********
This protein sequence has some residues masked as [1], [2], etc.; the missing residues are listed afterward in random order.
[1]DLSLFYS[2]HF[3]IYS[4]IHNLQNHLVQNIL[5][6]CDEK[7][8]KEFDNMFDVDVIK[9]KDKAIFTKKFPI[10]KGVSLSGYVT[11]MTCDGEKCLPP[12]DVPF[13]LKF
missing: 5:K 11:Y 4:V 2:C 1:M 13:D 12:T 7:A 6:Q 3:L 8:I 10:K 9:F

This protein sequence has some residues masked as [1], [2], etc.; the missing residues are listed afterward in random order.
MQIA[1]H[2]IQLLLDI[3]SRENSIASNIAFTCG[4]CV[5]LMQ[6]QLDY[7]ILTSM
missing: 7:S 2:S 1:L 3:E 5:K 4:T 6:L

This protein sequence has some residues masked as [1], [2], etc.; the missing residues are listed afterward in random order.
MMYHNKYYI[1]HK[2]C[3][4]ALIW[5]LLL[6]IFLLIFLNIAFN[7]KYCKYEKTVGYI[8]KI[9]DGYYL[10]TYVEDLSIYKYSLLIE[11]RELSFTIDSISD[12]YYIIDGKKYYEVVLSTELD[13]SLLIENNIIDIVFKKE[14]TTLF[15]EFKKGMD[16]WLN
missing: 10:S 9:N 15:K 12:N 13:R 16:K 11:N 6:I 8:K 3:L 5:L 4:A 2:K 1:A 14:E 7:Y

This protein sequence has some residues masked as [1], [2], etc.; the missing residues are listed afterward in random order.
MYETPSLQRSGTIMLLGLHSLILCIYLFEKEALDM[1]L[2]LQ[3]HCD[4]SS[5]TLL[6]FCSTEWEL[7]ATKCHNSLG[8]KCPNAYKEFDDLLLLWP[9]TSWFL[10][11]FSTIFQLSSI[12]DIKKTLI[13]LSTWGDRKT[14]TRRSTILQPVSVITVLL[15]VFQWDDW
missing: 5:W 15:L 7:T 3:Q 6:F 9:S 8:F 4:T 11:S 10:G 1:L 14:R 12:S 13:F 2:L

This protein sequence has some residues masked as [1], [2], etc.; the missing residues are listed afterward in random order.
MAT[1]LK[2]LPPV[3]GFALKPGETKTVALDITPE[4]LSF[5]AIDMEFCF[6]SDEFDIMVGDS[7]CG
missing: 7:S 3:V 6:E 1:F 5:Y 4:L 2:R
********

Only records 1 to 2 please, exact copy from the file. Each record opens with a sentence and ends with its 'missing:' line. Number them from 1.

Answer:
This protein sequence has some residues masked as [1], [2], etc.; the missing residues are listed afterward in random order.
[1]DLSLFYS[2]HF[3]IYS[4]IHNLQNHLVQNIL[5][6]CDEK[7][8]KEFDNMFDVDVIK[9]KDKAIFTKKFPI[10]KGVSLSGYVT[11]MTCDGEKCLPP[12]DVPF[13]LKF
missing: 5:K 11:Y 4:V 2:C 1:M 13:D 12:T 7:A 6:Q 3:L 8:I 10:K 9:F

This protein sequence has some residues masked as [1], [2], etc.; the missing residues are listed afterward in random order.
MQIA[1]H[2]IQLLLDI[3]SRENSIASNIAFTCG[4]CV[5]LMQ[6]QLDY[7]ILTSM
missing: 7:S 2:S 1:L 3:E 5:K 4:T 6:L